Want to reduce breast cancer risk? Chili peppers may be the answer

Want to reduce breast cancer risk? Chili peppers may be the answer

Do you want to reduce your risk of developing breast cancer? Chili peppers may be the answer. New research from Ruhr-Universität Bochum in Germany shows that a compound in chili peppers may fight breast cancer.

Other than skin cancer, breast cancer is the most common type of cancer in American women. According to the American Cancer Society (ACS), about 1 in every 8 women in the United States will develop invasive breast cancer during their lifetime.

The ACS also reports that this year, there will be 246,660 new diagnosed cases of invasive breast cancer, and that about 40,450 women will die from breast cancer.

Capsaicin, which is an ingredient found in spicy foods like chili or pepper inhibits the growth of breast cancer cells.

The new research experiment used SUM149PT cell culture, which is a model for aggressive breast cancer. At the moment, chemotherapy is the only treatment for this type of cancer.

During the study, the researchers found a number of receptors. One of the ones they found was called Transient Receptor Potential Channels, and is nicknamed TRPV1. This receptor is activated by capsaicin.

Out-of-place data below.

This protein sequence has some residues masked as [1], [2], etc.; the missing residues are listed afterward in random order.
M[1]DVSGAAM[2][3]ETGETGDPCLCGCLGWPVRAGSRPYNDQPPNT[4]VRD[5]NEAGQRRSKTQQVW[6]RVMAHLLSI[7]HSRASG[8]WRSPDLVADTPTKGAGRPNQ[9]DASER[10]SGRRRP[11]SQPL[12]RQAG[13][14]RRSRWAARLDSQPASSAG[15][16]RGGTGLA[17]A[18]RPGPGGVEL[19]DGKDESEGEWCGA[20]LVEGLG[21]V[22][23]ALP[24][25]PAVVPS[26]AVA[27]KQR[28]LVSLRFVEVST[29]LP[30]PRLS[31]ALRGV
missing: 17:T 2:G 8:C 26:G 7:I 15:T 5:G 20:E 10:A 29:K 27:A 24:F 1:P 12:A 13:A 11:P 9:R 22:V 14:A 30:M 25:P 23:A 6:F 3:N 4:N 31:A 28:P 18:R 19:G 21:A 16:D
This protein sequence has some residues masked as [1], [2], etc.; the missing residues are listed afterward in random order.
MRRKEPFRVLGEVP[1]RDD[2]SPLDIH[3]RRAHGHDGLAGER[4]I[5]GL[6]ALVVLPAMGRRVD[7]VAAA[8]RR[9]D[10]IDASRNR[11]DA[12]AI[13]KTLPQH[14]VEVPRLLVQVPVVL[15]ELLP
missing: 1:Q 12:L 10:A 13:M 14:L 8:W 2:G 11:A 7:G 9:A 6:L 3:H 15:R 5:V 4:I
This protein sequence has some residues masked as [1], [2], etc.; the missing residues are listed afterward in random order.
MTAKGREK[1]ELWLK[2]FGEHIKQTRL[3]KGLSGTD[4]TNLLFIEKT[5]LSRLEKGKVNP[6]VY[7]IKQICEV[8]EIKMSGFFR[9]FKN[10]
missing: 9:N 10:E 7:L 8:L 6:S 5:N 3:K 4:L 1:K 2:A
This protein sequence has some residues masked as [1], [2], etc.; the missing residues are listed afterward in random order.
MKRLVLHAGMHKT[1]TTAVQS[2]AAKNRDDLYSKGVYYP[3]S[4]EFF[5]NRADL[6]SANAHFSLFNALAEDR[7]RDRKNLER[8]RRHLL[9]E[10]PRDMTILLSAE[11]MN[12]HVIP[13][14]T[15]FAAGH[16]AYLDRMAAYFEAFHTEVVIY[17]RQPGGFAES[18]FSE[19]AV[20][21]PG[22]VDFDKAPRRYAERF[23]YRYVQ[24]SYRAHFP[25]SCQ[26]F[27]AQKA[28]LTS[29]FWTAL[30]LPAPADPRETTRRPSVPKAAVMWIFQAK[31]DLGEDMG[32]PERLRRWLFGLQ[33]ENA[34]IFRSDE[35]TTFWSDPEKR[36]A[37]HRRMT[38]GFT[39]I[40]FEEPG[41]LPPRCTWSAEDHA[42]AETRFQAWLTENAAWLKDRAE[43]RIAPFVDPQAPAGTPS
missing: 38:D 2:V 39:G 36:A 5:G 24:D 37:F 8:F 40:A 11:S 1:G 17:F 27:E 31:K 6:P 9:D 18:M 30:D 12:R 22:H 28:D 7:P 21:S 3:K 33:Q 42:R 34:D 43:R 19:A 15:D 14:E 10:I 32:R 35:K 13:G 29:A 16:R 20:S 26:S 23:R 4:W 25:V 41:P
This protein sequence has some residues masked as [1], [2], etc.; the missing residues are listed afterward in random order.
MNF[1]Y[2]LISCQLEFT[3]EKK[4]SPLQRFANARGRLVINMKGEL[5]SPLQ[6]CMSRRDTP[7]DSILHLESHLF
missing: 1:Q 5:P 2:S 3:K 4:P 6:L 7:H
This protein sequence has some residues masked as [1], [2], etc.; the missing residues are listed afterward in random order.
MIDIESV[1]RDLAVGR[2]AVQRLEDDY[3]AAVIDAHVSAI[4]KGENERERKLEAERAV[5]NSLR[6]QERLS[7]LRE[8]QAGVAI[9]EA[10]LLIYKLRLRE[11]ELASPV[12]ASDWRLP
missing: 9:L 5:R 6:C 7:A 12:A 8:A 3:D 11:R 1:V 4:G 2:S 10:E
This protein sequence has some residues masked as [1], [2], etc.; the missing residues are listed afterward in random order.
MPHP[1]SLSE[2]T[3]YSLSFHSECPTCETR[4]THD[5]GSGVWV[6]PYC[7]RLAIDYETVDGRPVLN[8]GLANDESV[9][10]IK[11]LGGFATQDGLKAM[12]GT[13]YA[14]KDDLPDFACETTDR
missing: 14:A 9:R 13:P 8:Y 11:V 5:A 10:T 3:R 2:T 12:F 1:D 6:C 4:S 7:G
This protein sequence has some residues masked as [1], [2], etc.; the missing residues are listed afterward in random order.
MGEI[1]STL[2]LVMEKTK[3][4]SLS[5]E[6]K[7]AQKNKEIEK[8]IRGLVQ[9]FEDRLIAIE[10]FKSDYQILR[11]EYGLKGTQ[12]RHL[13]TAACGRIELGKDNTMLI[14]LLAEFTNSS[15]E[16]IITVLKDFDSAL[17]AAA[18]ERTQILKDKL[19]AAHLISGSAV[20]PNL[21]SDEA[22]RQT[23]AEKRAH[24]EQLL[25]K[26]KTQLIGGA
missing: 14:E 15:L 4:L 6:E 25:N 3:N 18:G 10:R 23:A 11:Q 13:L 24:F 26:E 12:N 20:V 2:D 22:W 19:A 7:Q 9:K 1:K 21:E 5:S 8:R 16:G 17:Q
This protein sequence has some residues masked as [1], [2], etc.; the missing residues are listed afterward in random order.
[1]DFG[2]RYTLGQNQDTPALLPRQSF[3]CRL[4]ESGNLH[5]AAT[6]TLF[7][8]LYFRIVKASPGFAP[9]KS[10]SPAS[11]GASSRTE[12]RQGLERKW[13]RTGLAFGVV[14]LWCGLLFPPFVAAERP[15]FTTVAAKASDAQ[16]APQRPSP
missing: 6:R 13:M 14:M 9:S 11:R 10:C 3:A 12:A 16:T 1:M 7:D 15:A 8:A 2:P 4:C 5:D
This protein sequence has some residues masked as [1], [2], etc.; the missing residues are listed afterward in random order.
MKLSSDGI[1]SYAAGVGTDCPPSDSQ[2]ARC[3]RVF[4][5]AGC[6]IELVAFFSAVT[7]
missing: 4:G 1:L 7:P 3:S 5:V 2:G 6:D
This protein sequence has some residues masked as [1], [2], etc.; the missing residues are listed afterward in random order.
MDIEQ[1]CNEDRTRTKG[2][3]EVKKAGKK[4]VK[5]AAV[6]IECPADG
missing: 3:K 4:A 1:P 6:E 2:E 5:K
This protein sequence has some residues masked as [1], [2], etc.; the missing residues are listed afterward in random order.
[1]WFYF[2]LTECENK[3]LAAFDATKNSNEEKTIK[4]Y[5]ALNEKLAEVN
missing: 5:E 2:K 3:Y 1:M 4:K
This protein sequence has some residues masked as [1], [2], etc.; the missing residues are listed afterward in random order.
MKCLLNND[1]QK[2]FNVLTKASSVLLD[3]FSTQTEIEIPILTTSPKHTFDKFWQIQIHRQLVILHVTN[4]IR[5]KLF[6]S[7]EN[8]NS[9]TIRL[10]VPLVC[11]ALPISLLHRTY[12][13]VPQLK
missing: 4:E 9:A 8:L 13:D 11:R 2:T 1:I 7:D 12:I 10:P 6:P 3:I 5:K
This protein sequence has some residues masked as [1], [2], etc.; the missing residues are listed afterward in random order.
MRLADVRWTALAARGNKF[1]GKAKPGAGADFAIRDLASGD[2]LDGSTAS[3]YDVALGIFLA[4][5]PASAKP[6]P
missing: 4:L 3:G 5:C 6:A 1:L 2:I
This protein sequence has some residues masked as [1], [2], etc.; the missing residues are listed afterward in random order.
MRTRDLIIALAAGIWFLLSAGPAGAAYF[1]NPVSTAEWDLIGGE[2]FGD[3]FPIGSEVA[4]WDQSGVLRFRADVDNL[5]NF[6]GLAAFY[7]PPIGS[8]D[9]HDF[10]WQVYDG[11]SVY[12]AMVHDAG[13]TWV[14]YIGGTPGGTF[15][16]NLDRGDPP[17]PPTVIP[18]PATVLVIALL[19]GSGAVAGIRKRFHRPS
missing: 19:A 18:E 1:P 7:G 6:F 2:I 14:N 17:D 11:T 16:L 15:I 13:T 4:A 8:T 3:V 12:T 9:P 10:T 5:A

The research team confirmed the existence of TRPV1 in different breast cancer tumor cells.

The researchers then experimented by introducing capsaicin into the TRPV1 receptors found in the tumor cells. As a result, they noticed that cancer cells started to divide more slowly. The treatment also caused tumor cells to die.

If we could switch on the TRPV1 receptor with specific drugs, this might constitute a new treatment approach for this type of cancer,” says Hanns Hatt, one of the lead researchers.

The study showing that eating chili peppers may fight breast cancer was published in the journal Breast Cancer: Targets and Therapy.

Note: None of the information in our website is intended to diagnose, treat, cure or prevent any illness or disease. The content on our website is for educational purposes only.

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REFERENCES:
1. “Spicy Molecule Inhibits Growth of Breast Cancer Cells.” Ruhr-Universität Bochum. Ruhr-Universität Bochum, n.d. Web. 21 Dec. 2016
2. “Expression and Functionality of TRPV1 in Breast Cancer Cells.” Dove Press. Breast Cancer: Targets and Therapy, n.d. Web. 21 Dec. 2016.

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